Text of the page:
Introduction

In June 2017 the government enacted legislation which imposes significant obligations on trustees to collect, maintain and disclose information about trusts and related individuals, such as the settlor and the beneficiaries. This was part of a Europe-wide initiative to tackle money laundering, organised crime and terrorist financing, which resulted in the introduction of the EU Fourth Anti-money Laundering Directive in 2015.

The information must be provided via Her Majesty's Revenue and Customs' (HMRC's) new online Trust Registration Service (TRS) and the deadline for reporting is fast approaching, with some trustees having to report by January 5 2018 to avoid incurring penalties. The first reporting will be for the 2016-2017 tax year.

New guidance on the practical operation of the TRS register is being issued regularly. HMRC released a set of frequently asked questions on October 9 2017 which dealt with some areas of uncertainty. However, there are still areas of doubt regarding the interpretation of the regulations and areas on which HMRC has yet to provide detail, including the penalty framework that will apply. Discussions between professional bodies and HMRC are ongoing, so it is hoped that these areas will be clarified shortly.

Which trusts does the legislation apply to?

Trusts that must register with HMRC (relevant trusts) are:

  • UK resident trusts; and
  • non-UK resident trusts that receive UK source income or have UK situs assets on which there is a liability to pay:
    • UK income tax;
    • capital gains tax;
    • inheritance tax;
    • stamp duty land tax;
    • stamp duty reserve tax; or
    • land and buildings transaction tax.

The legislation also applies to entities that are similar to trusts (eg, foundations). However, trustees of bare trusts are not subject to reporting.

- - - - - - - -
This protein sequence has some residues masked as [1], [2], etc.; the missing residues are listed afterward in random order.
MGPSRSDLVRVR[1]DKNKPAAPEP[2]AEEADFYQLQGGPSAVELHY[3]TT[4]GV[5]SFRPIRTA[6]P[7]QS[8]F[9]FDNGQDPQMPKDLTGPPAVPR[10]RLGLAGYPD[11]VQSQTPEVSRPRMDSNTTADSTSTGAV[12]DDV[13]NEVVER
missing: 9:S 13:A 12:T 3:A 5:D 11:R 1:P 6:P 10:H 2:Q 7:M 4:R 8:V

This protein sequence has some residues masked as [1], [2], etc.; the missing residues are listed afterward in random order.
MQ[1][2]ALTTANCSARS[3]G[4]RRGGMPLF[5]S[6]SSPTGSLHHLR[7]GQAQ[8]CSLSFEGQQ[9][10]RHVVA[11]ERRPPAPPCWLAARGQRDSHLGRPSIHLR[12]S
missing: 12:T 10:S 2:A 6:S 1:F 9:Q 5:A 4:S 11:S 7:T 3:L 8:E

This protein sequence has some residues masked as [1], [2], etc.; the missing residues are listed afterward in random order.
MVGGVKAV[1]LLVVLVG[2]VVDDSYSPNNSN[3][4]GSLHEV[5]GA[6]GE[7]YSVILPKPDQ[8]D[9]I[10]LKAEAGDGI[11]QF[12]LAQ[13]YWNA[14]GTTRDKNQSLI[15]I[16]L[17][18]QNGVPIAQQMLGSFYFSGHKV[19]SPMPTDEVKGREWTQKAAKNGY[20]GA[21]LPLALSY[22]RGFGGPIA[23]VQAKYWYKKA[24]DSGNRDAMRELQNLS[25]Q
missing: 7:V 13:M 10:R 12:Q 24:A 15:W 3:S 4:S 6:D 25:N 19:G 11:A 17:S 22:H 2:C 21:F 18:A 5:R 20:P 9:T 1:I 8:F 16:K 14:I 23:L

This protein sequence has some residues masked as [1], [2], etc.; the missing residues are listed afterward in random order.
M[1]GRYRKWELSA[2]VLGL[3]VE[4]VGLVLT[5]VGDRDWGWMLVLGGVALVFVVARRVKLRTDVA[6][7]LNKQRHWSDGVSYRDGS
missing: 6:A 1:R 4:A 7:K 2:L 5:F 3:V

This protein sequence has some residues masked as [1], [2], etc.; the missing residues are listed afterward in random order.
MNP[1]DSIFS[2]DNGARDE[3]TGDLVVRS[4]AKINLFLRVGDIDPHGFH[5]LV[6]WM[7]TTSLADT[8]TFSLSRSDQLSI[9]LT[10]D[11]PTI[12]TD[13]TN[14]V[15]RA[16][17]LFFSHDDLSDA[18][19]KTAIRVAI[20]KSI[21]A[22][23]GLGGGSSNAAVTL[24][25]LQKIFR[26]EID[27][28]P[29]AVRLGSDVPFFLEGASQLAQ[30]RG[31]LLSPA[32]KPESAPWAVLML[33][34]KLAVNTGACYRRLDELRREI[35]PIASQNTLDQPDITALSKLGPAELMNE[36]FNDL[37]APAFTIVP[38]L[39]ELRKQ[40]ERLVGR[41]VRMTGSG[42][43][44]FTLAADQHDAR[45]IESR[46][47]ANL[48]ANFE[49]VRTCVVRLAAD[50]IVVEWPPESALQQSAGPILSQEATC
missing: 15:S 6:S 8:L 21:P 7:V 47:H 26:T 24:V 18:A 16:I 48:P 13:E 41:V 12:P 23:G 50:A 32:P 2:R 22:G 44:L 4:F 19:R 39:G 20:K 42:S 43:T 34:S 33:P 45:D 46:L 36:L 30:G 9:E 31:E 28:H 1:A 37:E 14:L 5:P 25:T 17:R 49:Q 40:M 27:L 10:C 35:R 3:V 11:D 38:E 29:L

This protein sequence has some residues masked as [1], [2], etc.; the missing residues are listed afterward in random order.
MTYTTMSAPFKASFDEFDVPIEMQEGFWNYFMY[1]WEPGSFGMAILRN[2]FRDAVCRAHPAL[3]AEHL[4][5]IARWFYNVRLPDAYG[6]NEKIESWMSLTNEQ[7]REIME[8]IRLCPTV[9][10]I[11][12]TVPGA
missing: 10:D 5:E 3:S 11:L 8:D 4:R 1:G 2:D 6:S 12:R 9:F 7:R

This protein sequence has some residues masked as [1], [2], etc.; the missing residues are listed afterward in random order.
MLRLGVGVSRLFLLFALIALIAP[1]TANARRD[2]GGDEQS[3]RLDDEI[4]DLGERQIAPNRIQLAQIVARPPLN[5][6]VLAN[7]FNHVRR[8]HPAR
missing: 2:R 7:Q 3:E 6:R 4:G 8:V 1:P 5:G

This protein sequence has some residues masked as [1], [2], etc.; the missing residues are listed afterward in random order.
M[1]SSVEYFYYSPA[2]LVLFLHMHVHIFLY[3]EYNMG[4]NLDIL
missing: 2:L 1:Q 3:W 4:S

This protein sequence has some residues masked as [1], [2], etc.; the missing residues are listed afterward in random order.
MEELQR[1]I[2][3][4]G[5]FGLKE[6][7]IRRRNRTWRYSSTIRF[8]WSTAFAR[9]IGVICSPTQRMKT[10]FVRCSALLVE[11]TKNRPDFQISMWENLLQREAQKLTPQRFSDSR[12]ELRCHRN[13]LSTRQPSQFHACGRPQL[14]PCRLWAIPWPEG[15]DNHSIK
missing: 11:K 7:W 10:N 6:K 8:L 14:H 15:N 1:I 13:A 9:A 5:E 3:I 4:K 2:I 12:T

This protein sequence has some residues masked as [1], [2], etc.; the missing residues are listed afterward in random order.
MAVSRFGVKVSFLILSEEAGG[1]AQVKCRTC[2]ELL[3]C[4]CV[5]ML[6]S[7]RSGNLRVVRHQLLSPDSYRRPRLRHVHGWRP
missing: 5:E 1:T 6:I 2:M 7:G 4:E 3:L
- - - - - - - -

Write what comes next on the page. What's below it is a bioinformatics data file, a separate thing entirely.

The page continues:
Obligations on trustees

Trustees of relevant trusts must:

  • maintain accurate and up-to-date records in writing of all beneficial owners (which is defined widely) of the trust and any potential beneficiaries;
  • provide certain information to HMRC (see below);
  • inform any 'relevant persons' (eg, professional advisers and various other regulated persons) that they are acting in their capacity as trustee and, on request, provide information regarding the beneficial ownership of the trust; and
  • on request, inform any law enforcement authorities about the beneficial ownership of the trust.

In relation to paid trustees, there is also an obligation to retain records for five years after a trust is terminated and to delete these records after that period, unless an exception applies. Exceptions include where there is a litigation risk or where consent is obtained from the person to whom the records relate.

What information must be disclosed to HMRC?

Information must be supplied to HMRC regarding the following individuals connected to the trust in question:

  • the settlor;
  • the trustees;
  • any named beneficiaries (in certain circumstances it should be possible to refer to beneficiaries by reference to a class, although the details of these are not yet clear);
  • anyone named as a potential beneficiary in a letter of wishes (or any similar document); and
  • any individual who has control over the trust – this is primarily aimed at protectors, and is defined broadly.